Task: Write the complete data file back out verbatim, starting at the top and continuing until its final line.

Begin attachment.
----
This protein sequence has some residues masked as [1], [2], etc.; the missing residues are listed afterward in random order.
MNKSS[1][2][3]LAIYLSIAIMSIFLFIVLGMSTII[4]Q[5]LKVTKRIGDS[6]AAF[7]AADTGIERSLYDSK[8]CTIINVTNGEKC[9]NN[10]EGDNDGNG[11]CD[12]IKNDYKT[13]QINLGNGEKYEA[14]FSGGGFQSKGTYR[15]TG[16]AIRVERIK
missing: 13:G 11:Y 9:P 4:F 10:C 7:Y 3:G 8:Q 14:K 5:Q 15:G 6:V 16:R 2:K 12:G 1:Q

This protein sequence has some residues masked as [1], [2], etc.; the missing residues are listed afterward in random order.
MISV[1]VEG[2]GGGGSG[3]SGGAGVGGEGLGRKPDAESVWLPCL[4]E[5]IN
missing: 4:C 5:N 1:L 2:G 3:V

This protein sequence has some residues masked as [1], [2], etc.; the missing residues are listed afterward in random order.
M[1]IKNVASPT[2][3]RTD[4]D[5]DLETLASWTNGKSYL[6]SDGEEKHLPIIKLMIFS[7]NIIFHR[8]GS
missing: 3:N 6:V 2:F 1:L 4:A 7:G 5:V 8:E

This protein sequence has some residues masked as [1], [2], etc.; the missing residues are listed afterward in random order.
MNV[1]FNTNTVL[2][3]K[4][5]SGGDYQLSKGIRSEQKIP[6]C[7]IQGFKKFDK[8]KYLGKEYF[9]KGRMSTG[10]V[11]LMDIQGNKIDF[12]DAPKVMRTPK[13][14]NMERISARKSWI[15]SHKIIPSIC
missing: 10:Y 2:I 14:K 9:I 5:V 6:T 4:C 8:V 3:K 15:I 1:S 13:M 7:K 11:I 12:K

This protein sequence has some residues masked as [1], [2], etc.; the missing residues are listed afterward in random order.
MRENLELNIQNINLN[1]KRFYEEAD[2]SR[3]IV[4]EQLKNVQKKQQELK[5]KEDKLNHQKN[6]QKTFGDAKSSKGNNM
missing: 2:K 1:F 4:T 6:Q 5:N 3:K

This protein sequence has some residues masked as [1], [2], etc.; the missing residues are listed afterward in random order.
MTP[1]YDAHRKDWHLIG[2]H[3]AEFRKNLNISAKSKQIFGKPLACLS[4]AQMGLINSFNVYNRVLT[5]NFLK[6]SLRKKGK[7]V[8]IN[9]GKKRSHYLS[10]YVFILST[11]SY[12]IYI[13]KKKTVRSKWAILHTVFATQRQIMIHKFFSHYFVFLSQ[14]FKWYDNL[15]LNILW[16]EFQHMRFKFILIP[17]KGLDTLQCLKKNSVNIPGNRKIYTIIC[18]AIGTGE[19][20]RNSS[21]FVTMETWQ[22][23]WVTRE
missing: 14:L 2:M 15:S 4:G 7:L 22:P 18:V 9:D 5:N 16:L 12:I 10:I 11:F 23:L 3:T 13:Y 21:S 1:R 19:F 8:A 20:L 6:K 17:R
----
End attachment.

This protein sequence has some residues masked as [1], [2], etc.; the missing residues are listed afterward in random order.
MNKSS[1][2][3]LAIYLSIAIMSIFLFIVLGMSTII[4]Q[5]LKVTKRIGDS[6]AAF[7]AADTGIERSLYDSK[8]CTIINVTNGEKC[9]NN[10]EGDNDGNG[11]CD[12]IKNDYKT[13]QINLGNGEKYEA[14]FSGGGFQSKGTYR[15]TG[16]AIRVERIK
missing: 13:G 11:Y 9:P 4:F 10:C 7:Y 3:G 8:Q 14:K 5:Q 15:G 6:V 16:R 2:K 12:G 1:Q

This protein sequence has some residues masked as [1], [2], etc.; the missing residues are listed afterward in random order.
MISV[1]VEG[2]GGGGSG[3]SGGAGVGGEGLGRKPDAESVWLPCL[4]E[5]IN
missing: 4:C 5:N 1:L 2:G 3:V

This protein sequence has some residues masked as [1], [2], etc.; the missing residues are listed afterward in random order.
M[1]IKNVASPT[2][3]RTD[4]D[5]DLETLASWTNGKSYL[6]SDGEEKHLPIIKLMIFS[7]NIIFHR[8]GS
missing: 3:N 6:V 2:F 1:L 4:A 7:G 5:V 8:E

This protein sequence has some residues masked as [1], [2], etc.; the missing residues are listed afterward in random order.
MNV[1]FNTNTVL[2][3]K[4][5]SGGDYQLSKGIRSEQKIP[6]C[7]IQGFKKFDK[8]KYLGKEYF[9]KGRMSTG[10]V[11]LMDIQGNKIDF[12]DAPKVMRTPK[13][14]NMERISARKSWI[15]SHKIIPSIC
missing: 10:Y 2:I 14:K 9:I 5:V 6:T 4:C 8:V 3:K 15:I 1:S 13:M 7:K 11:I 12:K

This protein sequence has some residues masked as [1], [2], etc.; the missing residues are listed afterward in random order.
MRENLELNIQNINLN[1]KRFYEEAD[2]SR[3]IV[4]EQLKNVQKKQQELK[5]KEDKLNHQKN[6]QKTFGDAKSSKGNNM
missing: 2:K 1:F 4:T 6:Q 5:N 3:K

This protein sequence has some residues masked as [1], [2], etc.; the missing residues are listed afterward in random order.
MTP[1]YDAHRKDWHLIG[2]H[3]AEFRKNLNISAKSKQIFGKPLACLS[4]AQMGLINSFNVYNRVLT[5]NFLK[6]SLRKKGK[7]V[8]IN[9]GKKRSHYLS[10]YVFILST[11]SY[12]IYI[13]KKKTVRSKWAILHTVFATQRQIMIHKFFSHYFVFLSQ[14]FKWYDNL[15]LNILW[16]EFQHMRFKFILIP[17]KGLDTLQCLKKNSVNIPGNRKIYTIIC[18]AIGTGE[19][20]RNSS[21]FVTMETWQ[22][23]WVTRE
missing: 14:L 2:M 15:S 4:G 7:L 22:P 18:V 9:D 5:N 16:L 12:I 10:I 11:F 23:L 3:T 13:Y 21:S 1:R 19:F 8:A 20:L 6:K 17:R